Wind energy allows commercial and industrial consumers to contribute to the energy transition while locking in their energy costs at affordable levels. The growth of corporate renewable PPAs illustrates this. Companies in ICT, aluminium, chemicals, steel and automotive are now sourcing power directly from wind farms on long-term supply agreements.
Wind can be the cornerstone of Europe’s energy system
Wind now meets 15% of the EU’s power demand on average and much more in many countries: Denmark 48%; Ireland 33%; Portugal 27%; Germany 26%; Spain 21%.
Europe is committed to the decarbonisation of transport, heating and industry; our modelling shows this requires increasing the electrification of primary energy from today’s 24% to 60% by 2050 to achieve a Paris-compatible outcome.
Wind will be a strategic industrial sector in delivering the European Green Deal. The IEA expects wind to become the no. 1 source of power in Europe by 2027. The EU Commission thinks it could meet more than half of Europe’s power demand by 2050.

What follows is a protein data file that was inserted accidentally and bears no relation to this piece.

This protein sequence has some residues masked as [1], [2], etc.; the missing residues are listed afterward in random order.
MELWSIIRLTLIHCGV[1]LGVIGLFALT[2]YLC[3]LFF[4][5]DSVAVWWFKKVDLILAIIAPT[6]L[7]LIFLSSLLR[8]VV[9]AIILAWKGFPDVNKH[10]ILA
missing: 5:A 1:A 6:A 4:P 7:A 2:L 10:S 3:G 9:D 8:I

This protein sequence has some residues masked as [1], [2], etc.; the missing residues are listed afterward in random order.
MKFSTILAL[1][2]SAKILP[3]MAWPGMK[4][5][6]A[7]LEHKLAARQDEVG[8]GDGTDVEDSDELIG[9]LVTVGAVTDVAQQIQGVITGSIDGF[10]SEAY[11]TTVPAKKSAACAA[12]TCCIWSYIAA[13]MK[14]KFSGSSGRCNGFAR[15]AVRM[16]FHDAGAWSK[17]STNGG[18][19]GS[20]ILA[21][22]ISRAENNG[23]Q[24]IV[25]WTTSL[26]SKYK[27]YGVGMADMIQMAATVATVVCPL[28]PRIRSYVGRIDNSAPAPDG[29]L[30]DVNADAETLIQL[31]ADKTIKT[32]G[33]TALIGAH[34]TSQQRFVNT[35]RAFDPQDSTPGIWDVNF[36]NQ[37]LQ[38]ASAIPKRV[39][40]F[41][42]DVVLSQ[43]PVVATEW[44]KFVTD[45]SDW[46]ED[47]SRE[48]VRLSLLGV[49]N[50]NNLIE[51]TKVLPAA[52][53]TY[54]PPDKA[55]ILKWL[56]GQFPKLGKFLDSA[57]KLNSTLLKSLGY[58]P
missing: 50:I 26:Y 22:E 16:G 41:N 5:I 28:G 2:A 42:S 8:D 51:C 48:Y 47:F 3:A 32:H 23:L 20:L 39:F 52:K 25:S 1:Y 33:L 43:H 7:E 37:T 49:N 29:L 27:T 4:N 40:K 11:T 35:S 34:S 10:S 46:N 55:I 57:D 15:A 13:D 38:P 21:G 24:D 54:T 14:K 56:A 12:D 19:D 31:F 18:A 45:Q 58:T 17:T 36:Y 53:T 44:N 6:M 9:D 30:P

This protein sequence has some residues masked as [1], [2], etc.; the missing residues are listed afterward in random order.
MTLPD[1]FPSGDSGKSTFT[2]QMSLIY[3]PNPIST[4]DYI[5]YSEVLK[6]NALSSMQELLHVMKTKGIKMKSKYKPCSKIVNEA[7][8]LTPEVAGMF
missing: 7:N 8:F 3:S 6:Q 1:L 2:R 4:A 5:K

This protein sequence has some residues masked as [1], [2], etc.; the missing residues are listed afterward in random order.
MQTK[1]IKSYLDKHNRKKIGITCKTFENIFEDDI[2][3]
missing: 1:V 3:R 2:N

But this will require (a) progress on the electrification of industry, buildings and transport; (b) maintaining the competitiveness of the European wind supply chain; (c) implementing the right policies; (d) further transformation of the energy system; and (e) technology development. It also requires significant investment in the repowering and lifetime extension of existing wind farms. Nearly half of Europe’s existing wind farms will reach the end of their normal operational life by 2030.
Electricity is only 24% of Europe’s energy mix today. Ramping up to more than 60% by 2050 is realistic and affordable.
Renewables-based electrification of transport, buildings and industrial processes will drive their decarbonisation, boost energy efficiency and unlock the benefits of “sector integration” e.g. using EV batteries as storage;